One guard says something about the king awaiting my arrival now and not waiting until morning. Another protests my lack of shackles while another laughs at the thought of me even standing a chance against the six of them. She doesn’t even have shoes on! And What’s she gonna do? Cry on me? echoes behind me. They push and prod me until I finally see the king in what is undoubtedly a second, smaller throne room considering its size. I must not be good enough to be considered a main event.
He’s absolutely disgusting, sitting on his throne, slouching slightly as if too drunk to stand upright. The skin on his face is sunken in, though he doesn’t appear emaciated like Asir and I were. It’s as if his paranoia starved him to the point of robbing his body of any semblance of appearing truly human.
His laughable crown and oversized embroidered robe aren’t enough to hide the fact that he’s wearing a simple nightdress underneath. The man thinks he’s so intimidating he doesn’t even get dressed…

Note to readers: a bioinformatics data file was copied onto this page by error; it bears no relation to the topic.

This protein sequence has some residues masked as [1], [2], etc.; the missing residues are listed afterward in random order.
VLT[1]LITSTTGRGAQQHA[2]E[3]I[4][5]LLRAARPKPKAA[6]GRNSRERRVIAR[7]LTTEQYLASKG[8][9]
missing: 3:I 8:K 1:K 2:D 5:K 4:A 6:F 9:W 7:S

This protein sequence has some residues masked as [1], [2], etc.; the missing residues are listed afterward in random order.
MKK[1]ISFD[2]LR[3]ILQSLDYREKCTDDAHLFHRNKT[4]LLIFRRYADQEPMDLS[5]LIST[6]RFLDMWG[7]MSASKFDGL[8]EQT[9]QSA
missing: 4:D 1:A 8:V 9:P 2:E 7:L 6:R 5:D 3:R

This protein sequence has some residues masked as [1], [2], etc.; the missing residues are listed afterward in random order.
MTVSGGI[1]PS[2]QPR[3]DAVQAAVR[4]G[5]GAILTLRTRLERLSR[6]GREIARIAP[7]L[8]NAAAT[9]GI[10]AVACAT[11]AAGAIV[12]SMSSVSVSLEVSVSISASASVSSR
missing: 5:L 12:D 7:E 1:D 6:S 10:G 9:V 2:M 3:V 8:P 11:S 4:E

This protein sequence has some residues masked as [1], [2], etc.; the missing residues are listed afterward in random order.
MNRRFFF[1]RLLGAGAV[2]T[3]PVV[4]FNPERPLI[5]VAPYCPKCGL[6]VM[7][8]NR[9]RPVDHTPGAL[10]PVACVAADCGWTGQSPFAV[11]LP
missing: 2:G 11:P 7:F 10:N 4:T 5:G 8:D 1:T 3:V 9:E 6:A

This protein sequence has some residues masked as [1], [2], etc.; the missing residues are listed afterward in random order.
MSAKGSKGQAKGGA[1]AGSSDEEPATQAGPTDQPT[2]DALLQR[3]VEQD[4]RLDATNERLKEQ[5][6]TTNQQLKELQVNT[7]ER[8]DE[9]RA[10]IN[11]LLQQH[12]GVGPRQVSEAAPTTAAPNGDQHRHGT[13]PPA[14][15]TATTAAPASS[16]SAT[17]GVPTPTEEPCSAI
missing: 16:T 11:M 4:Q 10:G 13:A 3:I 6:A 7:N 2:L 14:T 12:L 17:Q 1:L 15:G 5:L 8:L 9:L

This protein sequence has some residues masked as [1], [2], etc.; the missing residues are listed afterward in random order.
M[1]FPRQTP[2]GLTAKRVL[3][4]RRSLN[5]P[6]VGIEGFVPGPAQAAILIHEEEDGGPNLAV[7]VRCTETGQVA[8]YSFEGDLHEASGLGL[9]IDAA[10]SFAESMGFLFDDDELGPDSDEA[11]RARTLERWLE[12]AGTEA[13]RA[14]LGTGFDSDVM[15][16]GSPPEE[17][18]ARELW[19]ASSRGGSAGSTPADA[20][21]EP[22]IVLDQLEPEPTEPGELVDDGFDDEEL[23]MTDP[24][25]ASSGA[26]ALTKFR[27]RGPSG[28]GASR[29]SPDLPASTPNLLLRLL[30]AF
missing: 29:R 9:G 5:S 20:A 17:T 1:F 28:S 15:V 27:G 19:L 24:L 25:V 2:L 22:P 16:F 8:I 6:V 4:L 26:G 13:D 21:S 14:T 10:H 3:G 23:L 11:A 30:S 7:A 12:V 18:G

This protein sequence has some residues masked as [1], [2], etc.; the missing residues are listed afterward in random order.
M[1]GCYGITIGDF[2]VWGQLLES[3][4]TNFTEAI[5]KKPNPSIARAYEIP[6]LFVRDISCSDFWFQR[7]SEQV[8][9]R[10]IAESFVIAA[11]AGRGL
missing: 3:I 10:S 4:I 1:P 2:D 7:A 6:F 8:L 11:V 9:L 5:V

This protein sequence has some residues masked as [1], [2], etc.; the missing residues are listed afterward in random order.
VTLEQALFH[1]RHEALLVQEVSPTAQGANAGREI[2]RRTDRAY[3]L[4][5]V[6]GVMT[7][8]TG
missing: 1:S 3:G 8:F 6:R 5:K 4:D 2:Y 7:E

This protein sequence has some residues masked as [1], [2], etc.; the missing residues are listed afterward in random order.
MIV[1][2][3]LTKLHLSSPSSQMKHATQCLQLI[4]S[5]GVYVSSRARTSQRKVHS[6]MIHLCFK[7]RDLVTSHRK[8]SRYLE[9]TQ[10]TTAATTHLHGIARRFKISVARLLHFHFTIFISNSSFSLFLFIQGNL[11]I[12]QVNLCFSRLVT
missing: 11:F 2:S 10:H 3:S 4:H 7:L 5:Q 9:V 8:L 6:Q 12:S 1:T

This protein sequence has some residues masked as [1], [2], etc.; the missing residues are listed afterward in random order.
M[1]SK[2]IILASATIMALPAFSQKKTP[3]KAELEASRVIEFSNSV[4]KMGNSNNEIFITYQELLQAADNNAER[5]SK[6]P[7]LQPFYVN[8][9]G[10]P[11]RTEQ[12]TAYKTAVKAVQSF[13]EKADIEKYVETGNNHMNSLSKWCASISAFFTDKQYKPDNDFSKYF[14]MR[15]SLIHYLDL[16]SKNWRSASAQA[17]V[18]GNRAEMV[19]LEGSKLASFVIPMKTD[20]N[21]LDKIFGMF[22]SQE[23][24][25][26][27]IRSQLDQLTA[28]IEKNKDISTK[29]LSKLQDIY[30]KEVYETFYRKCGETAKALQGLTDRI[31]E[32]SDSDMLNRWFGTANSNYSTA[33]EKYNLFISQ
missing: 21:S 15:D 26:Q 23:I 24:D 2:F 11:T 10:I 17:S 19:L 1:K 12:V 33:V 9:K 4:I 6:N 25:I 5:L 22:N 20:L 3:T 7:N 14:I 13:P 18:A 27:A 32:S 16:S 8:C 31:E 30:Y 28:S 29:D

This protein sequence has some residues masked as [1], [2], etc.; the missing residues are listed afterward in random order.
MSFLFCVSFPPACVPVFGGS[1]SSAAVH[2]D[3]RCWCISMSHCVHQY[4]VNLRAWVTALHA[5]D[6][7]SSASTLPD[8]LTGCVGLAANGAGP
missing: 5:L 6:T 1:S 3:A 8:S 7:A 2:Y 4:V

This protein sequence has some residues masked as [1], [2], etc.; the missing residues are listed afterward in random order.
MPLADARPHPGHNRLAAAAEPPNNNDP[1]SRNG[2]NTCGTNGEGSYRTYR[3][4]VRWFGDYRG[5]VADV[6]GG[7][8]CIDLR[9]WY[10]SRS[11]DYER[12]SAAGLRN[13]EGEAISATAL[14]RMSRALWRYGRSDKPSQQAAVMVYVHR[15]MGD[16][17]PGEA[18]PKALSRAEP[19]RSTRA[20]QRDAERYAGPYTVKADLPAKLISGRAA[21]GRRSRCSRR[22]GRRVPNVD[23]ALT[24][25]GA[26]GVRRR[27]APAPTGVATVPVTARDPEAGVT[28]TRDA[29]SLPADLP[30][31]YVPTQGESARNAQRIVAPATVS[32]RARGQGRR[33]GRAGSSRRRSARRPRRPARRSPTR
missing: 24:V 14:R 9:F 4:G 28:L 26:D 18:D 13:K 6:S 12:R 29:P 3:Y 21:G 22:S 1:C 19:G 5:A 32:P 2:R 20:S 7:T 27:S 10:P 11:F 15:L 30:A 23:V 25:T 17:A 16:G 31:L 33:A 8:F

Something rank fills the room as if his chamber pot is close.
His glassy eyes are glued to me and nothing else.
My ears pick up the subtle movement of the swallows sneaking in. Pretending to admire my surroundings, I catch a glimpse of them—now a group of three—and an overwhelming sense of peace sweeps through me as swift as a gust of wind.
A revolting voice booms through the chamber and I turn my attention toward…him. He’s speaking, but all I can focus on is the appalling state of his appearance. A hunger creeps into my system, but not one birthed from starvation. This is a craving.
“…If women do possess such powers and are keeping it a secret from their king in this kingdom’s greatest time of need then it is undoubtedly treason! Of which they will pay dearly! Speak, girl!” he shouts.